Finally, The OVO Group has made £1.5 million in tax-deductible donations to the ‘Ovo Charitable Foundation’.
What other criticisms have been made of the company?
OVO was told to pay £8.9 million to customers in 2020 after overcharging. Inaccurate statements had been sent to more than half a million customers. Then last year the company was told to pay £2.8 million in compensation after failing to safeguard customers’ tariff prices when they switched energy suppliers.
OVO also received criticism for wrongly claiming that a customer owed £44,000 after the company had made an error reading her meter.
How much is it making?
The company reported a pre-tax profit of £370 million in 2021 (compared to a £176 million loss the previous year) however, this was largely due to a £372 million revaluation of energy derivative contracts. The underlying business made a £2 million loss, compared to a £66 million loss in 2020. It cut 1,700 jobs in January, in addition to 2,600 already lost in 2020. However, the company recently hired 500 workers in the face of a sharp rise in calls from customers. It received £17 million in furlough payments in 2020.
The company has £2.3 billion in assets. As of 31 December 2021, OVO had £300,000 of loans outstanding to directors,
Bailed out by the state
Recently published accounts suggested that until the government announced support for energy bills, the company had been concerned that it would breach financial requirements this year, putting the company’s future in doubt. It blamed households being unable to pay their bills, leading to an increase in “bad debt” as a factor. However, when the accounts were released publicly at the end of September the company said it did not expect to breach any covenants in the next 12 months, adding that the auditors had raised concerns in June over the impact of “market uncertainties” but government and regulatory action had created “more certainty”.
Who runs it?
CEO and owner Stephen Fitzpatrick donated £185,000 to the Conservative Party in the first quarter of 2019, making him one of the largest donors in the period running up to Boris Johnson’s re-election that December, at a time when Labour’s policy was to nationalise energy. Most of the donation was paid via his company Imagination Industries Incubator, whose parent Imagination Industries Ltd. receives payments for branding rights from OVO.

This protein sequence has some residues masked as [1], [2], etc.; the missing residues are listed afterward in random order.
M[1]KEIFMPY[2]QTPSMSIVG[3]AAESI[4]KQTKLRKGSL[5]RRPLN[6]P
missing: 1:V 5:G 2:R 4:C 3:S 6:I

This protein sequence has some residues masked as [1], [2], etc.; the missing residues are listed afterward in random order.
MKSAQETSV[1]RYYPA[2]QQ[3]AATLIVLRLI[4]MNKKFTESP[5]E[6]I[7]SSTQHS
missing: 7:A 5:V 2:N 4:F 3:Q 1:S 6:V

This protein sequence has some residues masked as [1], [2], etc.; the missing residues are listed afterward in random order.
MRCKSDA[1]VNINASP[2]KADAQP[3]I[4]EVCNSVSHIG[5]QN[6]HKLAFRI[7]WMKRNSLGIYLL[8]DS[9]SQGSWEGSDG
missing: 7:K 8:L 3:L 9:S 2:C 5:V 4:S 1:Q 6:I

OVO Group’s highest-paid director in 2021 received £558,000.
The CEO of OVO’s Retail arm, Raman Bhatia, was previously the Head of Digital Bank for HSBC Retail Banking and Wealth Management in the UK and Europe, serving on the Executive Committee where he led on risk management. HSBC has been fined billions for a variety of breaches including money laundering regulations. Earlier in his career, he worked as a management consultant at Bain, an investment firm that has been accused of ‘vampire capitalism’ for its asset-stripping activities. Bhatia has previously spoken at a panel at the Conservative Party conference.
Stephen Murphy, Chairman of the OVO Group board, was previously CEO of the Virgin Group from 2005 to 2011.
Last year OVO Energy’s highest-paid director, then believed to be Adrian Letts, whose tenure as Chief Executive ended early this year, received £644,000 including pension contributions. In the previous year, the highest-paid director received £327,000.
In total OVO’s directors were paid over £2.4 million in 2021, taking into account pensions and other payments this totalled over £3 million.
Does OVO have a close relationship with government?
According to Transparency International, OVO has taken part in 38 meetings with UK government ministers since 2012. A great many of these meetings were with Kwasi Kwarteng, who – during his brief stint as Chancellor of the Exchequer in Autumn 2022 – worked on the Tory energy bailout package. OVO had a private meeting with Kwarteng to discuss energy retail issues in June 2022.
Jonson Cox, a director at OVO Finance, OVO’s immediate parent company, chaired UK water regulator Ofwat from 2012-2020. Previously he had held senior positions at two water companies.
HQ: 1 Rivergate, Temple Quay Bristol, BS1 6ED
Read Full article from Corporate Watch: https://corporatewatch.org/ovo/